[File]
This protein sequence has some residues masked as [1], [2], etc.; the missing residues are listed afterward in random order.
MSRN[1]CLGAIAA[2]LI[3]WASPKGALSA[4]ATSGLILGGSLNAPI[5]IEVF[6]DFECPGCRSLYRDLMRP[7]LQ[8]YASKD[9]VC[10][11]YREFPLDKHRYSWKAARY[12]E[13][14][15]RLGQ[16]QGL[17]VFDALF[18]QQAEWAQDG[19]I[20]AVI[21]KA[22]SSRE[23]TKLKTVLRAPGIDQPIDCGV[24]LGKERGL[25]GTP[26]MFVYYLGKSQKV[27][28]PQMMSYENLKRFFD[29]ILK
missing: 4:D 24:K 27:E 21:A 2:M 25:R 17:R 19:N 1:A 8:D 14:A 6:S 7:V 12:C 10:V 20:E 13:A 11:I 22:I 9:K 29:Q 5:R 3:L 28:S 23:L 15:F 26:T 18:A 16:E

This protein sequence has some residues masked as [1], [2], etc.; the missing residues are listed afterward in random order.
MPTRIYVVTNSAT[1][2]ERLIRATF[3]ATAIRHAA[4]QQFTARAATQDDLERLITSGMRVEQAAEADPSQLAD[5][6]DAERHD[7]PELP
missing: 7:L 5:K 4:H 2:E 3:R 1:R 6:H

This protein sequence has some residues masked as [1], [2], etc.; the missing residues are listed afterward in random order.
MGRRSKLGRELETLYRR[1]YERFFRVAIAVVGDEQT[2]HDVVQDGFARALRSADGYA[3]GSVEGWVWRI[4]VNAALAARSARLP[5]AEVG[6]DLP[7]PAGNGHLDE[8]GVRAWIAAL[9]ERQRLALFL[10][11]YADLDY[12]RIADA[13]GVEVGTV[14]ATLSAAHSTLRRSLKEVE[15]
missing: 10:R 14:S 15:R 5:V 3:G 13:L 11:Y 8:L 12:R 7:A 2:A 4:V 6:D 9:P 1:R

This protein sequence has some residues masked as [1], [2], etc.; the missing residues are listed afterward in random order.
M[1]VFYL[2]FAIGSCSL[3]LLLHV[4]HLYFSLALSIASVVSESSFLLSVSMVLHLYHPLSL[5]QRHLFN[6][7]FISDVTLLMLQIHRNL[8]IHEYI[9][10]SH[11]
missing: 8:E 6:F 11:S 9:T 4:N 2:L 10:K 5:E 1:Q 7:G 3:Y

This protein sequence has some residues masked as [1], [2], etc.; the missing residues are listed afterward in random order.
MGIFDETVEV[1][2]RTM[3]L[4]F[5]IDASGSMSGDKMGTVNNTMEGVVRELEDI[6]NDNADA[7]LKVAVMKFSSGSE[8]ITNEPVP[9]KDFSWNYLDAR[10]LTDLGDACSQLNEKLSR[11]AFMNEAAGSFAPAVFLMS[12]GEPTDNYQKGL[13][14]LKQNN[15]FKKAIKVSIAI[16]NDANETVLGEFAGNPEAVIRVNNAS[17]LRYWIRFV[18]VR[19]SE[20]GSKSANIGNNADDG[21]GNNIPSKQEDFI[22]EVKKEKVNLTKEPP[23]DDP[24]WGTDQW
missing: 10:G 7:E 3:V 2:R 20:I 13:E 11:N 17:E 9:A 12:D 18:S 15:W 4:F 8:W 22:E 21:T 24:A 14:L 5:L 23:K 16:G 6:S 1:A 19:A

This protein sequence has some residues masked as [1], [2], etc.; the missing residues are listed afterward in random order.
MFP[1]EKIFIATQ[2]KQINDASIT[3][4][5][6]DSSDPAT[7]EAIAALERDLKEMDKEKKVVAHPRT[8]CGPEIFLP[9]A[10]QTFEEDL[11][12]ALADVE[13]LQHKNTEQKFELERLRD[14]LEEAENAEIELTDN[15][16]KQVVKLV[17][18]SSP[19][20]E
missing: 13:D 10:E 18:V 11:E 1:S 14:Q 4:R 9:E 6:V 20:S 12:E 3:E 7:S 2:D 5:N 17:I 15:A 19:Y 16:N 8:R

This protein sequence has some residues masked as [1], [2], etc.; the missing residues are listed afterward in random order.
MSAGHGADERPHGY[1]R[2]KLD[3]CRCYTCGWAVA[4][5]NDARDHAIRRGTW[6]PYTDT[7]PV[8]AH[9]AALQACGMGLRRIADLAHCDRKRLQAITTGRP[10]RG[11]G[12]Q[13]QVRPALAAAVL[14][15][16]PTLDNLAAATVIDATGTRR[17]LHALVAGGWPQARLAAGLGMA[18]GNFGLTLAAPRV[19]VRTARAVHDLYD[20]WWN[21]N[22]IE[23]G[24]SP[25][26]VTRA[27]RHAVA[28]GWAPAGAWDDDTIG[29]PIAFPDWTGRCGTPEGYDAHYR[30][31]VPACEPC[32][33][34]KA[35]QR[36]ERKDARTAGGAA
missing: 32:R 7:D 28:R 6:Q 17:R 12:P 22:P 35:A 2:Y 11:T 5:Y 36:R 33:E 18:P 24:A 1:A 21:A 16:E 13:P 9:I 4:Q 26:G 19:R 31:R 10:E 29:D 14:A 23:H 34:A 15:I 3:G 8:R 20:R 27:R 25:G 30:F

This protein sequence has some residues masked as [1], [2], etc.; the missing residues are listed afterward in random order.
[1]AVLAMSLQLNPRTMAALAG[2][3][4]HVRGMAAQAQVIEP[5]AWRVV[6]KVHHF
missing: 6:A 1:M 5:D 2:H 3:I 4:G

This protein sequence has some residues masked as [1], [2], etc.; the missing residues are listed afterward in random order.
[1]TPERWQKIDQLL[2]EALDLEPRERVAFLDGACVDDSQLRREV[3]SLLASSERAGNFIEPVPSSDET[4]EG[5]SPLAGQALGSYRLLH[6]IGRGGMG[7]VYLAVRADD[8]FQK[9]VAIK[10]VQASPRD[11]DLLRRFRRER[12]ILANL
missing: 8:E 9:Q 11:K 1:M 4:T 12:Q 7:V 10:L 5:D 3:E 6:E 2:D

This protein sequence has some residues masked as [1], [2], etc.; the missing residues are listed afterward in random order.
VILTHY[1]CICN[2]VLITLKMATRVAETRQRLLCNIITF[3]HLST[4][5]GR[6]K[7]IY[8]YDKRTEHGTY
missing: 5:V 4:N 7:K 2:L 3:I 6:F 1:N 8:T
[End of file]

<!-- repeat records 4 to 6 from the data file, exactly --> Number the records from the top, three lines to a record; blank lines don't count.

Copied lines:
This protein sequence has some residues masked as [1], [2], etc.; the missing residues are listed afterward in random order.
M[1]VFYL[2]FAIGSCSL[3]LLLHV[4]HLYFSLALSIASVVSESSFLLSVSMVLHLYHPLSL[5]QRHLFN[6][7]FISDVTLLMLQIHRNL[8]IHEYI[9][10]SH[11]
missing: 8:E 6:F 11:S 9:T 4:N 2:L 10:K 5:E 1:Q 7:G 3:Y

This protein sequence has some residues masked as [1], [2], etc.; the missing residues are listed afterward in random order.
MGIFDETVEV[1][2]RTM[3]L[4]F[5]IDASGSMSGDKMGTVNNTMEGVVRELEDI[6]NDNADA[7]LKVAVMKFSSGSE[8]ITNEPVP[9]KDFSWNYLDAR[10]LTDLGDACSQLNEKLSR[11]AFMNEAAGSFAPAVFLMS[12]GEPTDNYQKGL[13][14]LKQNN[15]FKKAIKVSIAI[16]NDANETVLGEFAGNPEAVIRVNNAS[17]LRYWIRFV[18]VR[19]SE[20]GSKSANIGNNADDG[21]GNNIPSKQEDFI[22]EVKKEKVNLTKEPP[23]DDP[24]WGTDQW
missing: 10:G 7:E 3:V 2:R 20:I 13:E 11:N 17:E 9:A 12:D 18:S 15:W 4:F 8:W 22:E 21:T 24:A 14:L 5:L 23:K 16:G 6:S 1:A 19:A

This protein sequence has some residues masked as [1], [2], etc.; the missing residues are listed afterward in random order.
MFP[1]EKIFIATQ[2]KQINDASIT[3][4][5][6]DSSDPAT[7]EAIAALERDLKEMDKEKKVVAHPRT[8]CGPEIFLP[9]A[10]QTFEEDL[11][12]ALADVE[13]LQHKNTEQKFELERLRD[14]LEEAENAEIELTDN[15][16]KQVVKLV[17][18]SSP[19][20]E
missing: 13:D 10:E 18:V 11:E 1:S 14:Q 4:R 9:E 6:V 20:S 12:E 3:E 7:S 2:D 5:N 17:I 15:A 19:Y 16:N 8:R